Diana later wrote a note thanking Helton for her kindness, recalling that the customer service agent had “asked me how I was and meant it. She tracked my order then talked to me. Really talked. This bit of grace was given to me on a day when being isolated in a small cabin in the Colorado mountains, away from family in order to survive until my turn for a vaccine comes, was a gift. Immeasurable.”
Customers regularly write to Vermont Country Store, thanking them for the personal service the contact center employees provide, even from their living rooms.
3. Adopting modern marketing technology
When the pandemic hit, The Vermont Country Store had already started modernizing its e-commerce website, choosing Oracle Commerce. The retailer selected the cloud-based platform to provide customers a personalized shopping experience, based on data reflecting their history with the company, and to respond quickly to the ebbs and flows of business.
The new website is “built to browse,” Hall said, encouraging shoppers to look at their leisure at the vast number of offerings, moving from department to department in a manner that mimics store layout. The website is so inviting, Hall says, it offers soul-weary shoppers a welcome respite from modern-day worries, encouraging them instead to savor the possibilities of an astonishing variety of feel-good, old-fashioned products.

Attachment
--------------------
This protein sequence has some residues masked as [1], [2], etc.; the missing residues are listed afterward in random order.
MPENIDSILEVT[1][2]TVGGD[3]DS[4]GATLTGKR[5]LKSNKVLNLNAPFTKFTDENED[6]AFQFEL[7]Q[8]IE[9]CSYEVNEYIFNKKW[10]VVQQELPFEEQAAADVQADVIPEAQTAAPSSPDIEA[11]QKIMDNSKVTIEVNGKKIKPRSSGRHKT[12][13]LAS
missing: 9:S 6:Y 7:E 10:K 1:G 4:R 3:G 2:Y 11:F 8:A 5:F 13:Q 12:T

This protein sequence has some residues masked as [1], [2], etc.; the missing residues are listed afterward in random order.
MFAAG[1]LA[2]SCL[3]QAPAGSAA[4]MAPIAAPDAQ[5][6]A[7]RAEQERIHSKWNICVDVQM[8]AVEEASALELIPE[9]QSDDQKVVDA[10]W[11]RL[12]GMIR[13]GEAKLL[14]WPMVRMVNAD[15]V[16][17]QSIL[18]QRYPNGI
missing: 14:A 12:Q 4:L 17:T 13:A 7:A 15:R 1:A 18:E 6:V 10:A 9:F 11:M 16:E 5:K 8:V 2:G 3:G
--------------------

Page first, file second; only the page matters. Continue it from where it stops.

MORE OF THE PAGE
The retailer wanted a website that would allow call center agents to connect order information to customer records instantly so that agents could continue to offer the company’s legendary customer service. Its new website also needed to handle extreme seasonal variations in business volume, a valuable feature as online business exploded during the pandemic. The Vermont Country Store was also keen on an e-commerce solution that would continuously update with fixes and improvements to ensure the most modern site experience.
In addition to Oracle Commerce, the company also adopted Oracle Responsys Campaign Management to help the store send targeted messages to customers based on their personal interests and buying behaviors. That tool later proved essential during the pandemic, when the company needed to steer customers toward products with greater inventory levels.
Looking forward, The Vermont Country Store is implementing Oracle Infinity, a digital analytics platform, to better understand how to measure and influence customer behavior in real time.
“We’re very pleased,” Hall said. “Now we’re only limited by our own imagination and creativity.”
Opinions expressed in this article are those of the guest author and not necessarily MarTech. Staff authors are listed here.